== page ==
The logic of the West’s position was this: lifting sanctions requires recognizing the Assad government, which in turn would be an admission of defeat in the battle to unseat him. Protecting the collective ego of Washington officials has taken precedence over the protracted torment of millions of Syrians.
That in itself gives the lie to any pretense that, in their fight to topple the Assad government, the US and Europe ever really cared about the Syrian people.
It also offers a revealing counterpoint to Ukraine’s treatment. Apparently, no price is to be spared to save the “European-looking” Ukrainians from Russia’s invasion, even if it risks a nuclear confrontation. But darker-skinned Syrians will be abandoned to their fate as soon as crumbling masonry is no longer on our TV screens.
When did this kind of racist discrimination qualify as humanitarianism?
No, it isn’t compassion motivating the West in arming Ukraine – any more than, earlier, it was compassion motivating the West in sponsoring a Syrian opposition that quickly came to be dominated by the very groups the West labeled as terrorists elsewhere.
Battle for supremacy
The West’s supposed humanitarian instincts can only really be understood by digging deeper. Much deeper.
Helping Ukrainians by arming them with tanks and jets, while depriving Syrians of bare essentials, aren’t positions quite as opposed as they first appear. The inconsistency doesn’t even qualify as a double standard, viewed from western capitals.
Both policies advance the same goal, and one that has nothing to do with the welfare of ordinary Ukrainians or Syrians. That goal is western supremacy. And more or less visible in the background in both cases is the very same official enemy the West wants to see decisively “weakened”: Russia.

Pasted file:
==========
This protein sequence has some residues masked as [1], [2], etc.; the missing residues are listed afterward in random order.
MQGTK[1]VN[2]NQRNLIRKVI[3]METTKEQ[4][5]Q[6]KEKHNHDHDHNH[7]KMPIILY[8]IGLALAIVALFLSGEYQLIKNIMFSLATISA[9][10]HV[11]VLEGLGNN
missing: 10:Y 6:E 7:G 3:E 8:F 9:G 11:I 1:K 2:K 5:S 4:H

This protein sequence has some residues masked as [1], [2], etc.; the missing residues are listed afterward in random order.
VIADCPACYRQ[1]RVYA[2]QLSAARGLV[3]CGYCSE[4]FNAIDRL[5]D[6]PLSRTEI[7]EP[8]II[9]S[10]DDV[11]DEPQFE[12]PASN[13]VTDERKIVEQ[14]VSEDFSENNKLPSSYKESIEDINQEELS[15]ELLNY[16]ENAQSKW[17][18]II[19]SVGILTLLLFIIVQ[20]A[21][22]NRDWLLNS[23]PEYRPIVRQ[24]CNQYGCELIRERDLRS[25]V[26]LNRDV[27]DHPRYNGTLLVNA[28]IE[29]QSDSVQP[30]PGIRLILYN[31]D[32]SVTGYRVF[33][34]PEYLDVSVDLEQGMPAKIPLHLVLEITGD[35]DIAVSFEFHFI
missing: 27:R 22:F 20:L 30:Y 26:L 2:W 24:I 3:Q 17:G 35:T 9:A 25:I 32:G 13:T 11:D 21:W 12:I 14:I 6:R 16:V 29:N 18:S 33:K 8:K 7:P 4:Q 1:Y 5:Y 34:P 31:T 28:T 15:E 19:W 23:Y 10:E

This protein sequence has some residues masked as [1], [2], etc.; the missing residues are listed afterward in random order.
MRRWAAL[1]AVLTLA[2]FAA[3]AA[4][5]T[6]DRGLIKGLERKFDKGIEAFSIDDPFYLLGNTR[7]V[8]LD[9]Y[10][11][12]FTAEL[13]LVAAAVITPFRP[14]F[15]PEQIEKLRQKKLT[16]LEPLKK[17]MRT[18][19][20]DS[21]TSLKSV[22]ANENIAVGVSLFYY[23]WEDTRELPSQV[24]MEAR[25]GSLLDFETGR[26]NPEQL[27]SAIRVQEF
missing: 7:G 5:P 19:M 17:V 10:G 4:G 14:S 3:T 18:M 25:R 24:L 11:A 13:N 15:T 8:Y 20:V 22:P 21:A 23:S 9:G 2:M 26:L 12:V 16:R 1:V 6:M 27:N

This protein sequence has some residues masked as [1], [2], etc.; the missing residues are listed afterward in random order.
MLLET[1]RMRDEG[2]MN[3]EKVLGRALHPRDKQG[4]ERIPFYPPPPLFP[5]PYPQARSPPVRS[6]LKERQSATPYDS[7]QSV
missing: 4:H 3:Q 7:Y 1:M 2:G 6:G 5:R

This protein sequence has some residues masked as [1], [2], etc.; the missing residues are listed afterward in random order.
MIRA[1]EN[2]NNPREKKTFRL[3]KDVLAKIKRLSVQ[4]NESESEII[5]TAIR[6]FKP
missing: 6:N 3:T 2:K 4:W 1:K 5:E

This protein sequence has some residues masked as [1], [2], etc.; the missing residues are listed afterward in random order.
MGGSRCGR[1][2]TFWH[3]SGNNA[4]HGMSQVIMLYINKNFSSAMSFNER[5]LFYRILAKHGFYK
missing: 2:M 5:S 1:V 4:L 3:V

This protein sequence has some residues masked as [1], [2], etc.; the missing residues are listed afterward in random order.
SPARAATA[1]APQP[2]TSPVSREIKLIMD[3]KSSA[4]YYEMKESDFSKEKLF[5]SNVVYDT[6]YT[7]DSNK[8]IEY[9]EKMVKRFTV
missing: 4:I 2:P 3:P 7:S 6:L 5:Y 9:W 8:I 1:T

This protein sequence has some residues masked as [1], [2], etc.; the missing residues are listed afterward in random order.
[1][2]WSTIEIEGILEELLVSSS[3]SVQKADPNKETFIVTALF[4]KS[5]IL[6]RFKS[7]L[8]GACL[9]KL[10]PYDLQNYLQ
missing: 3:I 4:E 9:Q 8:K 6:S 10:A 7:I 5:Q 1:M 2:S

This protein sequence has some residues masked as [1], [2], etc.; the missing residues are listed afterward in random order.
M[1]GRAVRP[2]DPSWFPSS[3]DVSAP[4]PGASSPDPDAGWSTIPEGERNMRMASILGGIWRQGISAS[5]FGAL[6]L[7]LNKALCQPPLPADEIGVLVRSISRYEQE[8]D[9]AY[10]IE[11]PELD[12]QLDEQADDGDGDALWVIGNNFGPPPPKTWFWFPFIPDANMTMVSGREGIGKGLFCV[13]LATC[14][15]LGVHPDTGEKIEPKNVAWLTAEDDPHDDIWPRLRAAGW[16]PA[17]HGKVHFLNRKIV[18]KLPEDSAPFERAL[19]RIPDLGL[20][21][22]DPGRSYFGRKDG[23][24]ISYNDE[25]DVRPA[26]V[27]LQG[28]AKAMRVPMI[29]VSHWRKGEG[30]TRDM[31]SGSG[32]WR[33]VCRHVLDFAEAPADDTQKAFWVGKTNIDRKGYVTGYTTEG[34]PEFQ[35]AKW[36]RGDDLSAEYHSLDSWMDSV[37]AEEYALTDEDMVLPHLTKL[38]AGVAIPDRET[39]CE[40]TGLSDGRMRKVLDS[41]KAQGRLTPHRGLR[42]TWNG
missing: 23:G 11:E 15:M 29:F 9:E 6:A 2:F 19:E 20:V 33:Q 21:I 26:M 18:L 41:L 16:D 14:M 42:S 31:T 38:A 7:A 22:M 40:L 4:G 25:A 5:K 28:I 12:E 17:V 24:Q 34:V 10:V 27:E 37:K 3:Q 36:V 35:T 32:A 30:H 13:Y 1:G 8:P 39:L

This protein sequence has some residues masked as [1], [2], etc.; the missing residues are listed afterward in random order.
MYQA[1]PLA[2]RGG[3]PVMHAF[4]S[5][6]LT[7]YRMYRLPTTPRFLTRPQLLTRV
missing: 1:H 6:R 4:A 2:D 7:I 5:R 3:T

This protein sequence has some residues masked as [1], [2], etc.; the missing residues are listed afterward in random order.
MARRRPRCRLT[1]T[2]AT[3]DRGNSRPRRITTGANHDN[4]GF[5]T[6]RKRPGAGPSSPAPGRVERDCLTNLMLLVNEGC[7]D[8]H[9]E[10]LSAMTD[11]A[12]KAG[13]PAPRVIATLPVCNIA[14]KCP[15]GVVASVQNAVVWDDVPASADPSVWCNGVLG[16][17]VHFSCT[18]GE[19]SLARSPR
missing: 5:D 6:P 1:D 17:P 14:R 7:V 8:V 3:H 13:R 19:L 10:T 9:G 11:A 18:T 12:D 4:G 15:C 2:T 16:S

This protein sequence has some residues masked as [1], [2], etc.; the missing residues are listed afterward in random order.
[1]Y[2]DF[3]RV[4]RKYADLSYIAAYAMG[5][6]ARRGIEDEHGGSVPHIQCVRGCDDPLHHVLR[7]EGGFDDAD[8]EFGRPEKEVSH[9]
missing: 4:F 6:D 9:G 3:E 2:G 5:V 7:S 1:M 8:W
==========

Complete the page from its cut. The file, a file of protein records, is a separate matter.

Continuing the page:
The Syrian government has been one of the last in the Middle East to stand by Russia, including by giving the Russian navy access to the Mediterranean via the Syrian port at Tartus. That was one of the chief reasons why the West was so keen to see Assad’s government smashed, and why Moscow propped up Damascus militarily against western-backed rebels, frustrating those efforts.
Ukraine, meanwhile, was gradually being transformed into an unofficial forward base for NATO on Russia’s doorstep – a reason why Russia wished to see Kyiv cowed and why the US is so keen to prop it up militarily.
Punishing Syria isn’t an ethical foreign policy. It is rationalized by viewing the world and its peoples through one lens only: how they can serve the naked interests of western and, primarily, US power.
As ever, the West is playing its colonial Great Game – power intrigues to line up its geostrategic chess pieces in the most advantageous arrangement possible. And those interests include global military dominance and control over key financial resources like oil.
As Syria struggles to deal with the earthquake, the first instinct of the US and its allies was not how to relieve the suffering of its people. It was to play a game of switch and bait. Damascus was blamed for failing to allow aid to reach some of the northern regions hardest hit by the earthquake. These include areas still in rebel hands.
Mark Lowcock, the former head of UN humanitarian affairs, complained: “It is going to require Turkish acquiescence to get aid into those areas. It is unlikely the Syrian government will do much to help.”
The first shipments arrived through a crossing from Turkey last Thursday. The Syrian government also approved the delivery of humanitarian aid to areas not under its control in the earthquake-hit northwest of the country. In response, a spokesman for the HTS militant group, which controls much of Idlib, told Reuters it wouldn’t allow aid in from government-held parts of Syria because “we won’t allow the regime to take advantage of the situation to show they are helping.”